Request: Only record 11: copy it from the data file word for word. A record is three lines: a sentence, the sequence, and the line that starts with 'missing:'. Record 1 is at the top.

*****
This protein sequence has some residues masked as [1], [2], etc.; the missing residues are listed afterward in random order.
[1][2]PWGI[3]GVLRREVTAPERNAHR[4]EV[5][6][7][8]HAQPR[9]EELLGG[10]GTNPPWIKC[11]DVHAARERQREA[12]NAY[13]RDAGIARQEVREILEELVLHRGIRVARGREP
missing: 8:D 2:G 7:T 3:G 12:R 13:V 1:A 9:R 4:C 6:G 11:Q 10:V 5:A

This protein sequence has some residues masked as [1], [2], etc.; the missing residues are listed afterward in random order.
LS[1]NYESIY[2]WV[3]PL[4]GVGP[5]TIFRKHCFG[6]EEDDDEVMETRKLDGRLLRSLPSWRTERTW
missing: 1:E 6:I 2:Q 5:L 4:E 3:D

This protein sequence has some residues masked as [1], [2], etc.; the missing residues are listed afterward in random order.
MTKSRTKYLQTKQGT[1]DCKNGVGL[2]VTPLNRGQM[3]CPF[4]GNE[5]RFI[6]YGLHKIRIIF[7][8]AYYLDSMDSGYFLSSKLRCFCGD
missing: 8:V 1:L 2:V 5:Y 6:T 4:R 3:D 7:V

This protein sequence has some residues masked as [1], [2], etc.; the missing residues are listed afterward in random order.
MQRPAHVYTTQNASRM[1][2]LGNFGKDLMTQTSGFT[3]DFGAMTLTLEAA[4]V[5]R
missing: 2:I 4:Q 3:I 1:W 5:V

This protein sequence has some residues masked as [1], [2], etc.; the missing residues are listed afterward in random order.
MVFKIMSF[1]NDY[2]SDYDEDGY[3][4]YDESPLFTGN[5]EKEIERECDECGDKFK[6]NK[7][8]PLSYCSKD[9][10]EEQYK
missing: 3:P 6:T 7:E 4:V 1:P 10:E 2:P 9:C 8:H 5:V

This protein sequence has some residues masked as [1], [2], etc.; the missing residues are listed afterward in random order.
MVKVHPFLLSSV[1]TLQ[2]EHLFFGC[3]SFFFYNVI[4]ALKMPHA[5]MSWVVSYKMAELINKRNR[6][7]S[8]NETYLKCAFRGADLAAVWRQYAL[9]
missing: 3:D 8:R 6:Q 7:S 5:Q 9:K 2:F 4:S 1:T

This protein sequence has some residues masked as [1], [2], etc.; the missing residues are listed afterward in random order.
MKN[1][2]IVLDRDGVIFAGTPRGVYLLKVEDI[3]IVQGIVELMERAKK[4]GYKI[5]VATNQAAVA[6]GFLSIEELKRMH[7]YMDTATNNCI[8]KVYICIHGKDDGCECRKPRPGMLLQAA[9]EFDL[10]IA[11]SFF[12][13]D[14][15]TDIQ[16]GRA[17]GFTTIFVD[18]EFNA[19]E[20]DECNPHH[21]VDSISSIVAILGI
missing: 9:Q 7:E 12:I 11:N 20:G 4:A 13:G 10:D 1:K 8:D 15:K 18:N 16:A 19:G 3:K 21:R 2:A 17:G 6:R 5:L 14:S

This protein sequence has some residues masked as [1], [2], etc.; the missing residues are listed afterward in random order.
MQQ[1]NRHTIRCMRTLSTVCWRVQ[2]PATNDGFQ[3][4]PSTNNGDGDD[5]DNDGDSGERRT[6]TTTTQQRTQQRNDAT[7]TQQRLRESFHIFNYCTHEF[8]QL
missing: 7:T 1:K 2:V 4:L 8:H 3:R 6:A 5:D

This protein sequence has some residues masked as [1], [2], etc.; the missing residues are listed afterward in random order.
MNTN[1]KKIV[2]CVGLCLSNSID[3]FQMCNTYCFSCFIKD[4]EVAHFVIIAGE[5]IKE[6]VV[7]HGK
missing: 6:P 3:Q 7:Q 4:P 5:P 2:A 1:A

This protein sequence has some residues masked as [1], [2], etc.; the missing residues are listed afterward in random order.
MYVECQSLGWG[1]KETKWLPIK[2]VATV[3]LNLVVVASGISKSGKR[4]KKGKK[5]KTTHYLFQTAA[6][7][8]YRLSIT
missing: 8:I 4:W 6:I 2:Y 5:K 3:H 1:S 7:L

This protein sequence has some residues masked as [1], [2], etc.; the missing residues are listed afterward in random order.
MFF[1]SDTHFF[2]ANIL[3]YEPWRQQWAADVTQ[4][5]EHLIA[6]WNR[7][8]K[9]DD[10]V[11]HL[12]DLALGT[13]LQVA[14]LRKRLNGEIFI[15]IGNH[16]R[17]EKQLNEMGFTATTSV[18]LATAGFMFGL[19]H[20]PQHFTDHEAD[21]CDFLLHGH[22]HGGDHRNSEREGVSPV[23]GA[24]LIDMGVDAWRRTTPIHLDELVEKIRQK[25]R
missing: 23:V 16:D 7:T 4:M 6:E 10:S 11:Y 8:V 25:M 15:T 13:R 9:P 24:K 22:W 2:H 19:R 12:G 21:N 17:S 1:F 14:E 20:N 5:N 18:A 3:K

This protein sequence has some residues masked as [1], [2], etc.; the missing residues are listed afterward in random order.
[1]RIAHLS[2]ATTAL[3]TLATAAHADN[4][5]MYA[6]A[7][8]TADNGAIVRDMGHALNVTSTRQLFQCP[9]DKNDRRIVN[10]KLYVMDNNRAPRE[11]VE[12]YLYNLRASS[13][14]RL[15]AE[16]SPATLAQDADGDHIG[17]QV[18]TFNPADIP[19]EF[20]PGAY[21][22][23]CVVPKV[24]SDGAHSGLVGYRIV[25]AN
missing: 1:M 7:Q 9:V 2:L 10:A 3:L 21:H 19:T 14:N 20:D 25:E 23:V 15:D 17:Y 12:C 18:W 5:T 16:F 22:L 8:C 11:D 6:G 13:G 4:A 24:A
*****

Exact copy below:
This protein sequence has some residues masked as [1], [2], etc.; the missing residues are listed afterward in random order.
MFF[1]SDTHFF[2]ANIL[3]YEPWRQQWAADVTQ[4][5]EHLIA[6]WNR[7][8]K[9]DD[10]V[11]HL[12]DLALGT[13]LQVA[14]LRKRLNGEIFI[15]IGNH[16]R[17]EKQLNEMGFTATTSV[18]LATAGFMFGL[19]H[20]PQHFTDHEAD[21]CDFLLHGH[22]HGGDHRNSEREGVSPV[23]GA[24]LIDMGVDAWRRTTPIHLDELVEKIRQK[25]R
missing: 23:V 16:D 7:T 4:M 6:E 10:S 11:Y 8:V 25:M 15:T 13:R 9:P 24:K 22:W 2:H 19:R 12:G 21:N 17:S 1:F 14:E 20:N 5:N 18:A 3:K